Abortion - Sheep

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Abortion is the expulsion before full term of a foetus which is incapable of independent life. Gestation length in ewes is usually 147 days but breed differences mean that it can vary from 140 to 150 days.

During any abortion episode, some fetuses may be infected yet still carried to term and some may be carried to term and fully viable. There are many causes of ovine abortion and sometimes the episodes can be multifactorial, with infectious agents, nutritional and management factors involved.

The national annual incidence of abortion in the UK is estimated at 2-3%, and additionally, some flocks may experience abortion storms involving large numbers of ewes, especially after the first exposure of a totally naive flock to a new infectious agent.

The stage during gestation at which abortion takes place does not usually guide to a specific cause, but can sometimes guide to the timing of infection and nutritional stress.

Gross pathology is often unhelpful except in cases of enzootic abortion of ewes and toxoplasmosis.

Causes of Abortion

Non-infectious Causes

These can be considered if infectious causes have been eliminated.

They include: inadequate nutrition and trace element deficiencies, pregnancy toxaemia, stress, poor handling, vaccination, transport, dog worry, concurrent disease, pasteurellosis, chronic fluke.

Infectious causes

Some infectious agents are primarily placentotrophic, such as: Chlamydophila abortus (enzootic abortion of ewes), Toxoplasma gondii, Salmonella abortus ovis.

Others cause more generalised disease with abortion being the result of septicaemia: Salmonella typhimurium, Salmonella dublin, tick-borne fever (Erlichia phagocytophila).

Other bacterial agents include: Campylobacter fetus fetus, Campylobacter jejuni, other Salmonellae species, Listeria monocytogenes, Leptospira interrogans, Coxiella burnetti (Q fever).

Viral agents include Border Disease Virus.

Other protozoa include Neospora caninum.

Finally, fungal organisms such as Aspergillus fumigatus, Claviceps purpurea and various mycotoxins have also been involved in cases of abortion.

By far the most important causes of abortion are Chlamydophila and Toxoplasma which account for over 40% and 35% respectively of all diagnosed incidents.

Investigation of an Outbreak

A positive diagnosis of an infectious cause only results with material from about 50% of incidents submitted to veterinary diagnostic laboratories, but it does not follow that the remaining 50% are not due to infections. Materials submitted may not have been suitable, the wrong test carried out, or fragile organisms may not have survived the journey to the laboratory.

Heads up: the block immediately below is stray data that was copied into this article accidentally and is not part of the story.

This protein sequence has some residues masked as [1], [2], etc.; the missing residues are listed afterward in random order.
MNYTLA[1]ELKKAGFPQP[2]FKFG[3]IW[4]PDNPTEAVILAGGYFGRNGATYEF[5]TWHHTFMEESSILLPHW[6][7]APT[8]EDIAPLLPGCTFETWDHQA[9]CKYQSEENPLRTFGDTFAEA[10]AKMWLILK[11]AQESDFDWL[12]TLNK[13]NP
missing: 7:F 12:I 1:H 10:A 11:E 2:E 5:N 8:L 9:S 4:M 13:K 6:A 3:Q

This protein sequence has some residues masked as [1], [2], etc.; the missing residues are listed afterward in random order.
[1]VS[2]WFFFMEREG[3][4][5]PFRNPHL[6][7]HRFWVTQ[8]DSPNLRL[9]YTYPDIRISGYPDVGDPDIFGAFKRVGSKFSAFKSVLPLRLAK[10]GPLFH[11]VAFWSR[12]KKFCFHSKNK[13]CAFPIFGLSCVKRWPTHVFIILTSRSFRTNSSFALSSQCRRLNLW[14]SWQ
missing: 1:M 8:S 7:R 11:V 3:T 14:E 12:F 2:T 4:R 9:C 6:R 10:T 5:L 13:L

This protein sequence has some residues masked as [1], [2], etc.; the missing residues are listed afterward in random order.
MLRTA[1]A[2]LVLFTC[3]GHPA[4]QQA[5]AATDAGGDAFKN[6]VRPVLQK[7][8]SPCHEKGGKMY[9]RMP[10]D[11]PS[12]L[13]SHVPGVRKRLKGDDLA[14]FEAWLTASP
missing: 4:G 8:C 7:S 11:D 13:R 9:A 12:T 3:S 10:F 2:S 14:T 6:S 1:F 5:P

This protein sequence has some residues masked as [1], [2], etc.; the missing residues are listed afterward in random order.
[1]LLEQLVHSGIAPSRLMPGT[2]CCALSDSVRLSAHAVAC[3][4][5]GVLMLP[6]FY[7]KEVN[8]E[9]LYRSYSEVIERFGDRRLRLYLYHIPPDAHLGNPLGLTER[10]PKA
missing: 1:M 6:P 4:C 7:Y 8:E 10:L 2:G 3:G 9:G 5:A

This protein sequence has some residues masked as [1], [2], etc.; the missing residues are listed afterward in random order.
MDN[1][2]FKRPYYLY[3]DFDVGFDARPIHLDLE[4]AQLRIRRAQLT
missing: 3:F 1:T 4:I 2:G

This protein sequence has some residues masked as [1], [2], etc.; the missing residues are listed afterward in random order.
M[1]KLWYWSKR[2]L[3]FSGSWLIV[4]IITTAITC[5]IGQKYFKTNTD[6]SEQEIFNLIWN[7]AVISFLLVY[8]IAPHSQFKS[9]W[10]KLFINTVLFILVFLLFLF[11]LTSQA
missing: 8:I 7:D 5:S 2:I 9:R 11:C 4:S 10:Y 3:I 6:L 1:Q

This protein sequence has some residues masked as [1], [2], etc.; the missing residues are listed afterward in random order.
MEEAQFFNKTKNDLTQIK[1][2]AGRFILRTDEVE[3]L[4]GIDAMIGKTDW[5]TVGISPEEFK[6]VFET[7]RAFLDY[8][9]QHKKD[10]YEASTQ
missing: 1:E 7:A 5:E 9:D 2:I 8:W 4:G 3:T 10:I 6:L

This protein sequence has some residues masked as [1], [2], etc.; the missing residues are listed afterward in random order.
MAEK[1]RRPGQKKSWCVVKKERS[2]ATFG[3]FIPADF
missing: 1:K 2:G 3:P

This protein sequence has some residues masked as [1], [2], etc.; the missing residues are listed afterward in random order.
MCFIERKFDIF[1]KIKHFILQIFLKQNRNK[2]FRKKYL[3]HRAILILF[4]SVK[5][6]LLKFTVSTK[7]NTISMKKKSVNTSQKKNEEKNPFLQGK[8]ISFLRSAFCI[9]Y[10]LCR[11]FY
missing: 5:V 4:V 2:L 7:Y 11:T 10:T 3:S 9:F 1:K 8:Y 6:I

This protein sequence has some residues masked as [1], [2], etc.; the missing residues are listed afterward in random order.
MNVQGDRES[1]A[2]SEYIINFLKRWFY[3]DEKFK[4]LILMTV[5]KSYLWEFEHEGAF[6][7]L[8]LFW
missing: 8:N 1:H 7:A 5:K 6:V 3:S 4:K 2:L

Information Gathering

Often, little can be done to halt an outbreak once it has begun, and abortion occurs weeks or months after an infection has been acquired.

A detailed history should be taken, including details about the flock such as management, husbandry, abortion history, recent events. Also details of the abortions seen so far such as timing of abortions, clinical signs in the ewes, which ewes are affected, appearance of the aborted foetus, isolation of the affected ewes.

Submission of Samples for Investigation

All aborted material should be retained by the farmer, and samples should be taken from the freshest case. Ideally, material should be submitted from every abortion, or at least from 10% of affected ewes.

Care should be taken as some of the agents present a zoonotic risk to the farmer and workers involved.

Most laboratories offer a batch charge for the examination of fetuses and placentas from two to four ewes. This offers the best chance of reaching a diagnosis at the least cost to the farmer.

The foetus and placenta should be submitted, or if whole samples cannot be sent, part of the placenta, foetal fluid, foetal stomach contents and fresh spleen can be collected.

Serological testing of ewes does not replace the submission of foetuses and placenta, but it can be used to rule out causes of abortion. However interpretation can be difficult, especially in vaccinated animals.

Laboratory tests

Gross findings may suggest a possible aetiology for the abortion, such as the thickened placenta seen in enzootic abortion of ewes or the white pinhead lesions on the cotyledons due to Toxoplasma infection. However several other diseases may mimic these signs and diagnosis should not be made on gross pathology alone.

Several tests can be used to determine any infectious agents involved. This includes Ziehl-Neelsen staining, gram staining, cultures of placenta and foetal stomach contents and foetal serology. Virus isolation, PCR and histopathology can also be performed if no diagnosis is reached in the preliminary investigation.

Steps to Take Following an Abortion

Aborting ewes should be marked for later identification and sampling, and isolated from other sheep.

The bedding and abortion products should be removed and the area disinfected thoroughly.

Antibiotic therapy can be initiated if the ewe is unwell or has retained foetal membranes.

Lambs should not be fostered onto ewes that have aborted due to the risk of enzootic abortion.

Good hygiene and biosecurity should be maintained to avoid zoonotic disease.

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Kahn, C. (2005) Merck Veterinary Manual, Merck and Co

Hindson, J., Winter, A. (2002) Manual of sheep diseases, John Wiley and Sons

Mearns, R. (2007) Abortion in sheep: Investigation and principal causes, In Practice 29: 40-46

Mearns, R. (2007) Abortion in sheep: Other common and exotic causes, In Practice 29: 83-90

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